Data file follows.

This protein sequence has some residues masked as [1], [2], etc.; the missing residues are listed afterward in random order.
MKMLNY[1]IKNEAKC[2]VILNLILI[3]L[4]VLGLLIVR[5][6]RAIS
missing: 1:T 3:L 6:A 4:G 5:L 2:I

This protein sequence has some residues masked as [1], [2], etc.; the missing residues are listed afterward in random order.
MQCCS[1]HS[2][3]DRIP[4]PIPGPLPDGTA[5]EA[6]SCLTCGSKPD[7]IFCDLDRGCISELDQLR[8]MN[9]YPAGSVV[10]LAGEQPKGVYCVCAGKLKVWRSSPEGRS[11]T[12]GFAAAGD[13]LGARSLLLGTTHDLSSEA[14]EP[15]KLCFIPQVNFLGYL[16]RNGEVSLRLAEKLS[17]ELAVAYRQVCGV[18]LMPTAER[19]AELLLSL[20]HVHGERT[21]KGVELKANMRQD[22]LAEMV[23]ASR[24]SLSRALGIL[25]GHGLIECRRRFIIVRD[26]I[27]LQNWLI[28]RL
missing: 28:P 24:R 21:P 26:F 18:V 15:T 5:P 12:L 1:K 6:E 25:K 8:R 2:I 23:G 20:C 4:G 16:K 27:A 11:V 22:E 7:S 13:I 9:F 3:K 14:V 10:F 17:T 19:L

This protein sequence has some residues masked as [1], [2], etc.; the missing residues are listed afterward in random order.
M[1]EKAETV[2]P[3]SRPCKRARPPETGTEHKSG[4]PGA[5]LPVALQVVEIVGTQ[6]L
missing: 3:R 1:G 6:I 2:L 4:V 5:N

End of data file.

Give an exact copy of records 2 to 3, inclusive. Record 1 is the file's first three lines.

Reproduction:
This protein sequence has some residues masked as [1], [2], etc.; the missing residues are listed afterward in random order.
MQCCS[1]HS[2][3]DRIP[4]PIPGPLPDGTA[5]EA[6]SCLTCGSKPD[7]IFCDLDRGCISELDQLR[8]MN[9]YPAGSVV[10]LAGEQPKGVYCVCAGKLKVWRSSPEGRS[11]T[12]GFAAAGD[13]LGARSLLLGTTHDLSSEA[14]EP[15]KLCFIPQVNFLGYL[16]RNGEVSLRLAEKLS[17]ELAVAYRQVCGV[18]LMPTAER[19]AELLLSL[20]HVHGERT[21]KGVELKANMRQD[22]LAEMV[23]ASR[24]SLSRALGIL[25]GHGLIECRRRFIIVRD[26]I[27]LQNWLI[28]RL
missing: 28:P 24:R 21:P 26:F 18:V 15:T 5:P 12:L 1:K 6:E 25:K 8:R 2:I 23:G 20:C 4:G 16:K 27:A 11:V 22:E 7:S 13:I 9:F 3:K 14:V 10:F 17:T 19:L

This protein sequence has some residues masked as [1], [2], etc.; the missing residues are listed afterward in random order.
M[1]EKAETV[2]P[3]SRPCKRARPPETGTEHKSG[4]PGA[5]LPVALQVVEIVGTQ[6]L
missing: 3:R 1:G 6:I 2:L 4:V 5:N